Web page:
Business communications have evolved dramatically over time. If there’s ever any doubt, watch a movie from the 1990s with children and try to explain what, exactly, a pager does. This explanation is guaranteed to lead into a conversation about payphones and how novel it seemed to finally be able to carry a mobile phone the size of a brick.
While many things have changed over time, some tools are well-rooted in history and may never fade from existence.
Faxing is one of those tools – and here’s why.
The Humble Beginnings of the Fax Machine
It may surprise you to learn this, but the fax machine was invented in simpler times, in 1843. This was well before the telephone was invented in 1876, when the idea of instant communication was still something of a fantasy. The telegram was invented only a few years before in the 1830s, by a man named Samuel Morse. He also invented – you guessed it – the Morse code.
According to an infographic timeline from eFax, the fax machine’s earliest rendition was created by a man called Alexander Bain. Like many innovators and inventors, Bain took an invention that already existed and looked for ways to improve it. According to Britannica, Bain received a patent to make “improvements in producing and regulating electric currents and improvements in timepieces and in electric printing and signal telegraphs.”
Bain’s invention was close, but it didn’t quite hit the mark. The contraption could “scan” and scribe information on metal, which didn’t really do wonders for the end goal. Then, everyone else did what Bain did and created spin-off inventions in an attempt to perfect the design. Bain determined it was better to defend his patent than try to improve on it, and as any startup founder will tell you, you have to adapt or face extinction.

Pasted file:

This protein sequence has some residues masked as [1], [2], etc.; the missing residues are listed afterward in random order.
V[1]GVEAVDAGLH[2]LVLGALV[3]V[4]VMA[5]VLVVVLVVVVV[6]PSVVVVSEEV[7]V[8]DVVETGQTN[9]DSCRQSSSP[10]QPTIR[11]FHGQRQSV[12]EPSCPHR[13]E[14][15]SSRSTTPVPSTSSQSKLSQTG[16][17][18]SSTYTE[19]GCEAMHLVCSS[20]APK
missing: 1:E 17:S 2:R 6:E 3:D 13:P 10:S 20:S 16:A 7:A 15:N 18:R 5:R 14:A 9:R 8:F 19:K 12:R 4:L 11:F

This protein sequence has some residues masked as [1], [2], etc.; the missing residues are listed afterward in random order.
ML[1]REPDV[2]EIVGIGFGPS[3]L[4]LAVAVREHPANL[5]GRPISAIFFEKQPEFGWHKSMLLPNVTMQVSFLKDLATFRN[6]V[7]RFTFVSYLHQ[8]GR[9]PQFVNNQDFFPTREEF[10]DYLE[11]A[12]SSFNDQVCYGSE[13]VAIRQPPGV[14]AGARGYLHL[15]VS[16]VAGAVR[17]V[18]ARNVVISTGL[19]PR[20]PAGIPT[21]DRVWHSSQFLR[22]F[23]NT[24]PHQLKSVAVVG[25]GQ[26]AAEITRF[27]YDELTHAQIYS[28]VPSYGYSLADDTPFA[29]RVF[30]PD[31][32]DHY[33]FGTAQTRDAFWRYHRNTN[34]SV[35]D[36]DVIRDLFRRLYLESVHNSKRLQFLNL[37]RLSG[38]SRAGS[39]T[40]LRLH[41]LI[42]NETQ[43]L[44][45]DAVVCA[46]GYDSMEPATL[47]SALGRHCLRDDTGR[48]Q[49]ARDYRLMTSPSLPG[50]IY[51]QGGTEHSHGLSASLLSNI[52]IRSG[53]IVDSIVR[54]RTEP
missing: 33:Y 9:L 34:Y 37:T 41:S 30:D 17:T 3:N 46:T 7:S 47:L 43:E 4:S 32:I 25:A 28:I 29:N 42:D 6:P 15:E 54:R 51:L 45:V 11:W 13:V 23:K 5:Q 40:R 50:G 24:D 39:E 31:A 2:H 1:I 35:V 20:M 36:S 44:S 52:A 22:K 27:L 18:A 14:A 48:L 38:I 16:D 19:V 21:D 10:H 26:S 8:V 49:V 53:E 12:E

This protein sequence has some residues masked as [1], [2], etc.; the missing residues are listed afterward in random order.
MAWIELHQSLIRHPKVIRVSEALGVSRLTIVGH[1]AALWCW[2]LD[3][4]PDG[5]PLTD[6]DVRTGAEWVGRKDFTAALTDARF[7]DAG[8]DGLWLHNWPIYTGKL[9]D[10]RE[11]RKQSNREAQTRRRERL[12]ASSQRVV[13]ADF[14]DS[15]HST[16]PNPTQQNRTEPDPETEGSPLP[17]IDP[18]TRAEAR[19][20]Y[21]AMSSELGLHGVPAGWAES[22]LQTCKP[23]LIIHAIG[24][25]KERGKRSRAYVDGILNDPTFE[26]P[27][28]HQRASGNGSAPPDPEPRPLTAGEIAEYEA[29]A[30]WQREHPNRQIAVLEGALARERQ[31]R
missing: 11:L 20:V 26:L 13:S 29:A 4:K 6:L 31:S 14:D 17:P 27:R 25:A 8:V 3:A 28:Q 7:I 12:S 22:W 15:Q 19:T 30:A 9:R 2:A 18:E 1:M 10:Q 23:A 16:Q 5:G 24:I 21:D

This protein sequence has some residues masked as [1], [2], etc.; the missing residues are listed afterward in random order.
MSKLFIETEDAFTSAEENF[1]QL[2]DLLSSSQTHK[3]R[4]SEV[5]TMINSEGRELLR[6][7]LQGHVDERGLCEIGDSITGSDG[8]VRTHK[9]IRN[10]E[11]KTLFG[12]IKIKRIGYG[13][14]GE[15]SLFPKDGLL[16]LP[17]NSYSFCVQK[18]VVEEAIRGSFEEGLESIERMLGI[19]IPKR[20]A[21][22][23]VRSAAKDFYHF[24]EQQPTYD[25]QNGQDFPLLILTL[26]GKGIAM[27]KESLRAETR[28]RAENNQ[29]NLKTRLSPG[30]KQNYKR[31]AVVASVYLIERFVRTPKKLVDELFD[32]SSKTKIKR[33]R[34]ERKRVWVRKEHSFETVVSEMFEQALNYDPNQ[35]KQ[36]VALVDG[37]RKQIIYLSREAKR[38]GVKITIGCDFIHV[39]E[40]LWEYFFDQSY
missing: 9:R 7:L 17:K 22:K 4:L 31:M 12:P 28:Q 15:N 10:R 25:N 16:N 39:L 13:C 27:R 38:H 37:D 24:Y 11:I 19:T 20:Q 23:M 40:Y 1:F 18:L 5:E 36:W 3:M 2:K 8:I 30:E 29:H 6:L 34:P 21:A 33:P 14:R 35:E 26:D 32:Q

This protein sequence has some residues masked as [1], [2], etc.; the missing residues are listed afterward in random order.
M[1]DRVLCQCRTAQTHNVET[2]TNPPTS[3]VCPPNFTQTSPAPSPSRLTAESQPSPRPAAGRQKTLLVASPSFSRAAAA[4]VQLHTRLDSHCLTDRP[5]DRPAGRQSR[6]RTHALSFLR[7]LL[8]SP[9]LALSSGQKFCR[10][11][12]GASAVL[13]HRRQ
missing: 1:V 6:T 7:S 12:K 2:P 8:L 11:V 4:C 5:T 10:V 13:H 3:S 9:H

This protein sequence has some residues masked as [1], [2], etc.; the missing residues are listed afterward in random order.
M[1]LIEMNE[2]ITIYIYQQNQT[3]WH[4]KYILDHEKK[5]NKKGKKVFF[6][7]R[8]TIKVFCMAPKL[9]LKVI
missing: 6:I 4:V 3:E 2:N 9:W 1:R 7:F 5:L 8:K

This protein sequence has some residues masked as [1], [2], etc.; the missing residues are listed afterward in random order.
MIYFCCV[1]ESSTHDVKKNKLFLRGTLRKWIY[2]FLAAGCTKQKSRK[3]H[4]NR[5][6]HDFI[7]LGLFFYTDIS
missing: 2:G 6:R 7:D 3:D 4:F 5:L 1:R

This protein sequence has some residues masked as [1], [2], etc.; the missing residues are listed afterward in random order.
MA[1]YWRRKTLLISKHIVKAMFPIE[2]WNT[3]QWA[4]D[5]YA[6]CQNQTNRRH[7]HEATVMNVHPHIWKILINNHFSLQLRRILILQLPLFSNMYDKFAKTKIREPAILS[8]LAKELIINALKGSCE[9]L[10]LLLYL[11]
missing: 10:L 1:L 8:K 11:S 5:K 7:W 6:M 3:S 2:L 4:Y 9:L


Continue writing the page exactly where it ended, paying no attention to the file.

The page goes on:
So, Bain faded into history, and the first commercially viable fax machine was attributed to Renaissance man Giovanni Caselli, an artist, physicist, priest, and alleged fax machine inventor.
From there, Shelford Bidwell made it possible to send two-dimensional elements through the machine. Frederick Bakewell and Giovanni Caselli both contributed to adjusting the machine to send images. Telephones were invented, and then image transmission followed in 1880, then signature transmissions in 1888.
By then, the fax machine was a well-respected military tool.
Military Adoption and Expansion
It should come as no surprise that many modern business tools we use today have military origins. If you’ve been a part of a Zoom meeting in 2020, you can thank the military-led invention of the internet.
Emperor Napoleon III (the infamous Napoleon’s nephew) was the first to adopt the “pantelegraph” to communicate with his contacts in neighboring cities. Being the proverbial Instagram influencer of his era, Napoleon III contributed to the evolution of the first social network, transmitting messages all over France.
With it’s enhanced security features, militaries started using this tool to securely transmit data, including battle plans and maps. While the transmission took time, it was a lot more efficient than sending a rider to a neighboring city and hoping they didn’t get caught along the way.
Around this time, newspapers also started using the technology to share news stories more quickly. While it’s hard to imagine – in a world of red banners on news stories and instant updates to our mobile devices – having the news in a few days, rather than a few weeks was revolutionary.